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2017 News

July

How babies’ environments lead to poor health later. Study shows how bodies “remember” experiences that increase risk for inflammation-related diseases

July 3, 2017 – from Northwestern Now
In addition to McDade, authors include Calen Ryan, Jess Meyer, Judith Borja, Gregory Miller and Christopher W. Kuzawa of Northwestern; Meaghan Jones, Julia L. MacIssac and Alexander M. Morin, University of British Columbia Child and Family Research Institute; and Michael S. Kobor, Child and Brain Development Program, Canadian Institute for Advanced Research and BC Children’s Hospital Research Institute and University of British Columbia.

May

Professor Mary Weismantel is named a fellow of the Society of Antiquaries of London

May 12, 2017 – from Society of Antiquaries of London
The Society consists of 3,000 elected Fellows who are distinguished in their fields of archaeology, architectural or art history, or other antiquarian subject matters across the academic, charitable, heritage and private sectors. Prof. Weismantel joins fellows Tim Earl, Matthew Johnson, Cynthia Robin and Mark Hauser.

Postdoctoral fellow Godfred Boateng received first place in the American Society for Nutrition’s Emerging Leaders Poster Competition

May 1, 2017
Awarded for his work entitled “Food Insecurity and HIV-exposure are Deleterious to Infant Cognitive Development in Kenya: a longitudinal study”.

April

Professor Shalini Shankar has been named a 2017 Guggenheim Fellow

April 21, 2017 – from John Simon Guggenheim Memorial Foundation
During the Guggenheim Fellowship year, Shankar will be based in Brooklyn, NY. She will research Generation Z, exploring how this demographic category can be defined in ways that more centrally account for the contributions of immigrants and minorities.

Professor John Hudson receives Lifetime Achievement Award

April 17, 2017
John Hudson has received a Lifetime Achievement Award for Excellence in Rural and Agricultural Geography, from the Association of American Geographers.

Assistant Professor Amanda Logan article selected for 2017 Gordon R. Willey Prize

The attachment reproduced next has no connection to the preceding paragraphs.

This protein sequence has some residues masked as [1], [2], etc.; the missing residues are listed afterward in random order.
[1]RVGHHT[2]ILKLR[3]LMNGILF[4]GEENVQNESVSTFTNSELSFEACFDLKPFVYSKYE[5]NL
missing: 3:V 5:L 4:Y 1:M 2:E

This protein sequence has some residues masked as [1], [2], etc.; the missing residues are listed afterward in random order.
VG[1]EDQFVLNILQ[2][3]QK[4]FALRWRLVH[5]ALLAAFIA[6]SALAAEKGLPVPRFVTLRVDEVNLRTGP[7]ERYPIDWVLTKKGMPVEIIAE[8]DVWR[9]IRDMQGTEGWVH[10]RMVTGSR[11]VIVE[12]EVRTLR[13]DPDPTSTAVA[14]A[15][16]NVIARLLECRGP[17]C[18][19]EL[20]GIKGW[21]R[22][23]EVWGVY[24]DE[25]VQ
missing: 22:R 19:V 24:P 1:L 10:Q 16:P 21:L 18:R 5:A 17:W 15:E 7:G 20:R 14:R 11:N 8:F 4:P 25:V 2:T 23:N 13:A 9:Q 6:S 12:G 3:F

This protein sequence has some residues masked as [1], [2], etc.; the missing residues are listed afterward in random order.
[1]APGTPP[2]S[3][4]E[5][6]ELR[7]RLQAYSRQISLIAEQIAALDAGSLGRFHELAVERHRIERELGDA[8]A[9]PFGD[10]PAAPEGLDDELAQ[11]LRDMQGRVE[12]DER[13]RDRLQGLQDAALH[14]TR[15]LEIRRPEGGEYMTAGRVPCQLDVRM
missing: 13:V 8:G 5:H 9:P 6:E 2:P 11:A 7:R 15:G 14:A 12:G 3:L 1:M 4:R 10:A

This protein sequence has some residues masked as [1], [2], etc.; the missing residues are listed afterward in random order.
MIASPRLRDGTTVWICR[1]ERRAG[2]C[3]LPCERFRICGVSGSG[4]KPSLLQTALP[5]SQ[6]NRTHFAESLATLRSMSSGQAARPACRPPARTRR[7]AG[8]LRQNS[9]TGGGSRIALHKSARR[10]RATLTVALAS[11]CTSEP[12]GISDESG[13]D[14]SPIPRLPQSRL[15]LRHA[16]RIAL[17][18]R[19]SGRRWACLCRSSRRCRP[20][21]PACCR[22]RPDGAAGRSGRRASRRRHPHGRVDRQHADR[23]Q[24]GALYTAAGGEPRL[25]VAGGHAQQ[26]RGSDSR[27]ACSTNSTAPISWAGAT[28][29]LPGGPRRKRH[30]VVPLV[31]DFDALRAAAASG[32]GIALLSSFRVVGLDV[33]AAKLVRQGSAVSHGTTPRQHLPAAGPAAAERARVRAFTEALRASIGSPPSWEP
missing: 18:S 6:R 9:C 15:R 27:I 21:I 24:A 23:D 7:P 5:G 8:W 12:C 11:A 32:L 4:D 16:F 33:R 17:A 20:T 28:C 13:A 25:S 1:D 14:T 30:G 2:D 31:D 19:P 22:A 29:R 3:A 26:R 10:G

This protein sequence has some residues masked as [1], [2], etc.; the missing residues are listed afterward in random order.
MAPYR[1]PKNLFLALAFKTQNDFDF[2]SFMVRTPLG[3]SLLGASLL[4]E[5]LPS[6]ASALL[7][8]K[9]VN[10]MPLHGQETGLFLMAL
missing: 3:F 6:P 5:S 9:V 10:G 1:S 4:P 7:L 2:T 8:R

April 10, 2017
Amanda Logan’s article “Why Can’t People Feed Themselves?”: Archaeology as Alternative Archive of Food Security in Banda, Ghana,’ has been selected by the American Anthropological Association for the 2017 Gordon R. Willey Prize which "recognizes the best archaeology paper published in the American Anthropologist over a period of three years.”

Ryan Lash has Received the Franke Graduate Fellowship

April 5, 2017 – from Weinberg College of Arts & Sciences: Alice Kaplan Institute for the Humanities
For the full academic year, Franke Graduate Fellows will participate in Kaplan Humanities Institute activities, including weekly lunch colloquia, a dissertation working group, and the annual Future Directions Forum, where they will present their projects to Institute members.

Assistant Professor Adia Benton Awarded the 2017 Rachel Carson Prize

April 3, 2017 – from Society for Social Studies of Science
Adia Benton has been awarded the 2017 Rachel Carson Prize from the Society for Social Studies of Science for her book ‘HIV Exceptionalism: Development Through Disease in Sierra Leone’. This prize is awarded for a book length work of social or political relevance in the area of science and technology studies.

PROFESSOR MARY WEISMANTEL RECEIVES ACLS FELLOWSHIP

April 2, 2017 – from American Council of Learned Societies
Congratulations to Professor Mary Weismantel on receipt of a fellowship from the American Council of Learned Societies for work on "An Archaeology of Sex: The Moche Sex Pots"

Associate Professor Rebecca Seligman Awarded Research Grant from the William T. Grant Foundation

April 1, 2017
Rebecca Seligman has been awarded a research grant from the William T. Grant Foundation to study 'Cultures of Care: Exploring Inequalities in Mental Health Services Among Mexican-American Youth.'

February

Children as Caregivers: The Global Fight against Tuberculosis and HIV

February 17, 2017 – from Public Health Sciences
Congratulations to Jean Hunleth on the publication of her first book, Children as Caregivers: The Global Fight against Tuberculosis and HIV in Zambia (Rutgers University Press, Rutgers Series in Childhood Studies). Jean received her Ph.D. in Anthropology and M.P.H. from Northwestern in 2011. She is currently a Research Scientist in the Division of Public Health Sciences at Washington University in Saint Louis. In Children as Caregivers Jean examines the multiple ways that children act as caregivers to sick guardians in Lusaka, Zambia. Her book illustrates why it is so important to recognize and understand children’s care when developing global health policy.

January

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